The rest of the ceremony was nice, but far less eventful. :-) Well, except for the end...when they were instructed to kiss each other, Lee pushed the button on the CD player as he'd been told to do, and Mary Chapin Carpenter's "Passionate Kisses" blared out. Not your typical recessional...

The wedding cake was shaped like a snow-covered mountain...we think it was supposed to be Mt. Baker, with two mountain climbers on top that Sia's sister Amelia had made. It was fun watching Gary and Sia figure out how to cut it. :-)

The wedding was very small - only immediate family and 4 good friends, plus the minister and the photographer.

After eating and the cake cutting and the toasts and all of that, a group of us went hiking...that's what Gary and Sia wanted to do on their wedding day. (And yes, we *did* all change clothes...though Gary didn't have to change his shoes - he wore his hiking boots with his tux!) We walked up part of the ski mountain - we'd hoped to get to the ridge where we would have a view of Mt. Baker, but the last part started to get into some really steep snow, and most of us weren't prepared for that. Steve went all the way up, though, and then we got to watch him come glissading down the slope - pretty nice technique! (Steve's not in this picture because he was up on the ridge, but everyone else is except me - from left to right: Sia, Gary, Katie, Barry, Keith, Lee, Dad, and Bill.)

Bill had brought along a bottle of champagne, and he popped the cork and we toasted the bride and groom.

It was a pretty long hike - we climbed about 1500' in about 90 minutes. It seemed a lot steeper going down! We got some really gorgeous views of Mt. Shuksan, though. And I managed to find some wildflowers to photograph...I have no idea what a couple of them are, though.

Once we got back Gary and Sia got ready to leave - those that hadn't gone on the hike had done a good job decorating their car. :-) One thing we did that was different and fun - instead of throwing rice or birdseed, they passed around little containers of bubbles, and we blew bubbles instead.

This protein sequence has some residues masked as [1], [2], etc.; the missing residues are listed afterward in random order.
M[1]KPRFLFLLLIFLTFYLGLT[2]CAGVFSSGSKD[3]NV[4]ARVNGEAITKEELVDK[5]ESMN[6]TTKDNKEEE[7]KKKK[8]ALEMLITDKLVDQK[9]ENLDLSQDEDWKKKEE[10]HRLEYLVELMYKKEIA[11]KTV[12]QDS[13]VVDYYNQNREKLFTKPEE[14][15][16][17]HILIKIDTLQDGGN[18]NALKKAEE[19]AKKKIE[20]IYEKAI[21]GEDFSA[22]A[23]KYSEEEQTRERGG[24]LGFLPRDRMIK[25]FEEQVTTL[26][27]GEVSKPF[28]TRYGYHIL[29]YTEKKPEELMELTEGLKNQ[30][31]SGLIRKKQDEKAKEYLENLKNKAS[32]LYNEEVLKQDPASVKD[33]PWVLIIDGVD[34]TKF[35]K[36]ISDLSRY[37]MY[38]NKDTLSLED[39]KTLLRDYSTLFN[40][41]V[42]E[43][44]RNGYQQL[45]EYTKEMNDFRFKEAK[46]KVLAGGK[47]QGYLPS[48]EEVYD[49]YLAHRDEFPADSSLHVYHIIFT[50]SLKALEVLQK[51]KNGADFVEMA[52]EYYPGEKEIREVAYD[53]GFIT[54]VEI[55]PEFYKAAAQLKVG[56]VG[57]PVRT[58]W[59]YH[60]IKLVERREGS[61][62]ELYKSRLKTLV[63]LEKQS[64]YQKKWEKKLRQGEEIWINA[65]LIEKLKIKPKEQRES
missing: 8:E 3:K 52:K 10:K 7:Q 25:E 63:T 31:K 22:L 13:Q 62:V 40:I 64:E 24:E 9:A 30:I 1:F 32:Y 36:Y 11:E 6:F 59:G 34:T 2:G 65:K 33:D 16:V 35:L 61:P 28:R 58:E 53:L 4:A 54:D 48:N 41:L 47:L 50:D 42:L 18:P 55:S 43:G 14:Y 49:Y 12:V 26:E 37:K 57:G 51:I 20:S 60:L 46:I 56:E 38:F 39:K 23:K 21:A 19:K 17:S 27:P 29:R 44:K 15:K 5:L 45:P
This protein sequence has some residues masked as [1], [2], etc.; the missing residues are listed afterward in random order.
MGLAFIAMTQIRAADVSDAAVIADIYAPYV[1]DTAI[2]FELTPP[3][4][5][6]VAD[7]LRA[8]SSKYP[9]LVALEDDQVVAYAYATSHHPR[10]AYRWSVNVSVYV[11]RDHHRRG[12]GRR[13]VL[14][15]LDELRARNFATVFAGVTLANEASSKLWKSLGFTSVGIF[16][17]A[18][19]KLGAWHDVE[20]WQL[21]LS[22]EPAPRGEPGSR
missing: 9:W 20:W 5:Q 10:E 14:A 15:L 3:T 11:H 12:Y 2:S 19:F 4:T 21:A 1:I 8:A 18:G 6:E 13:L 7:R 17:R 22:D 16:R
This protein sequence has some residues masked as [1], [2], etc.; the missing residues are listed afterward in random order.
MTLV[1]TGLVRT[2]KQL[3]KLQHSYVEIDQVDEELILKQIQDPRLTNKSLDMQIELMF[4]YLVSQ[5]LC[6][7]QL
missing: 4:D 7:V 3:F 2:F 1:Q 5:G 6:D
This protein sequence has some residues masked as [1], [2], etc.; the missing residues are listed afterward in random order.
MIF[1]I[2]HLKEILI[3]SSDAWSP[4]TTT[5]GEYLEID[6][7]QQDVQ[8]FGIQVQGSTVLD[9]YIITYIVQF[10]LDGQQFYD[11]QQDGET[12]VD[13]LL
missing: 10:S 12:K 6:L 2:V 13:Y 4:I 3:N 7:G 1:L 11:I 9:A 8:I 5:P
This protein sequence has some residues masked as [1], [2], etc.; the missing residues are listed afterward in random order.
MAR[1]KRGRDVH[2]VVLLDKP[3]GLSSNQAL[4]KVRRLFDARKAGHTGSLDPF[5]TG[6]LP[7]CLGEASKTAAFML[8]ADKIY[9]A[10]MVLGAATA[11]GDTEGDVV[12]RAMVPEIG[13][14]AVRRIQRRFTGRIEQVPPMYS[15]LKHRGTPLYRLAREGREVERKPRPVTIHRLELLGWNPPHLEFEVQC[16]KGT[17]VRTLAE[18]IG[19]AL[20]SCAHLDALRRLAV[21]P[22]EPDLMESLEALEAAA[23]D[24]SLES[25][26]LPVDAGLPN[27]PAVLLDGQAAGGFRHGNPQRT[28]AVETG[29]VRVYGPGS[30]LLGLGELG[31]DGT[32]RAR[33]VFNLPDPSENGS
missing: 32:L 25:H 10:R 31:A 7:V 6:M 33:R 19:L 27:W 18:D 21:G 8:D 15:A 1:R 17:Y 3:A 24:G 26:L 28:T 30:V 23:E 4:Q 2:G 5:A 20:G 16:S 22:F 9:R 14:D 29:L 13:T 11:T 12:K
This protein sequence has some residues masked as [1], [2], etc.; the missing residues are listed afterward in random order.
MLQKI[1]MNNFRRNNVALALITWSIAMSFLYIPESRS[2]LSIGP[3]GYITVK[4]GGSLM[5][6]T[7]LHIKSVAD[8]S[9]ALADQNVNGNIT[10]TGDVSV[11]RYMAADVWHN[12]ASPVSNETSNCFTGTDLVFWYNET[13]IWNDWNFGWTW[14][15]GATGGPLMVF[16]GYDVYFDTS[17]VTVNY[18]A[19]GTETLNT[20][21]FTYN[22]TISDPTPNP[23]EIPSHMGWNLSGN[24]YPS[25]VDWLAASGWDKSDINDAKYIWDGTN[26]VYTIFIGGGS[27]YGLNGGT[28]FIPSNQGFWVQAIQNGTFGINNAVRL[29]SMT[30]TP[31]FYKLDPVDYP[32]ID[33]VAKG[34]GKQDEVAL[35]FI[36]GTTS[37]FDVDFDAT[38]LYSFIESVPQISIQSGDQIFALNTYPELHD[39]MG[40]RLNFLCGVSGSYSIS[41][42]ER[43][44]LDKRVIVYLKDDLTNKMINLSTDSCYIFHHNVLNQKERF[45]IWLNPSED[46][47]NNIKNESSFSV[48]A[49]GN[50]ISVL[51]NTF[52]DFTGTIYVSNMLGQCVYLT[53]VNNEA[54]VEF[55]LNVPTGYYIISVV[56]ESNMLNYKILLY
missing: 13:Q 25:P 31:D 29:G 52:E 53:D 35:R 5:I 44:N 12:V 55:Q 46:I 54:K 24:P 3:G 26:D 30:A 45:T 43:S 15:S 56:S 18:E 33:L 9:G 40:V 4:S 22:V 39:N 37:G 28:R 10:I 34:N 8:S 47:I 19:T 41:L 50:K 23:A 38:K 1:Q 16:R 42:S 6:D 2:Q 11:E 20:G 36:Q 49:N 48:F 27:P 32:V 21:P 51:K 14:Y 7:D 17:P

Once we all got loaded in our respective cars we made the parade back to Bellingham. Most of us walked from Bill's church to a Mexican restaurant downtown and had dinner - it was very good.

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Sunday, September 12 - Sightseeing

I think Lee and I were the first ones up - we went back down to Tony's to have breakfast. This time the cinnamon rolls were *right* out of the oven...mmmm.

When we got back, everyone else was up. We got some ideas of places to see from Sia's mom Fran, said our goodbyes, and headed out.

It was another beautiful day, and I continued to remind Lee that this was NOT typical weather. :-) We headed down towards Whidbey Island and stopped at Deception Pass. Deception Pass is a very narrow inlet that separates Whidbey Island from the mainland - until he found the inlet Capt. George Vancouver thought Whidbey Island was a penisula rather than an island. Now the two are connected by a couple of bridges. We also learned that Whidbey Island was named for Joseph Whidbey, Capt. Vancouver's trusted officer.

We continued to drive down Whidbey Island, and we stopped in the small town of Langley, an artist's colony, and looked around a little. It looked like there were lots of interesting shops, but we didn't have time to browse. We needed to catch the ferry because we were supposed to meet the Nelson family for lunch at 12:30 in Edmonds.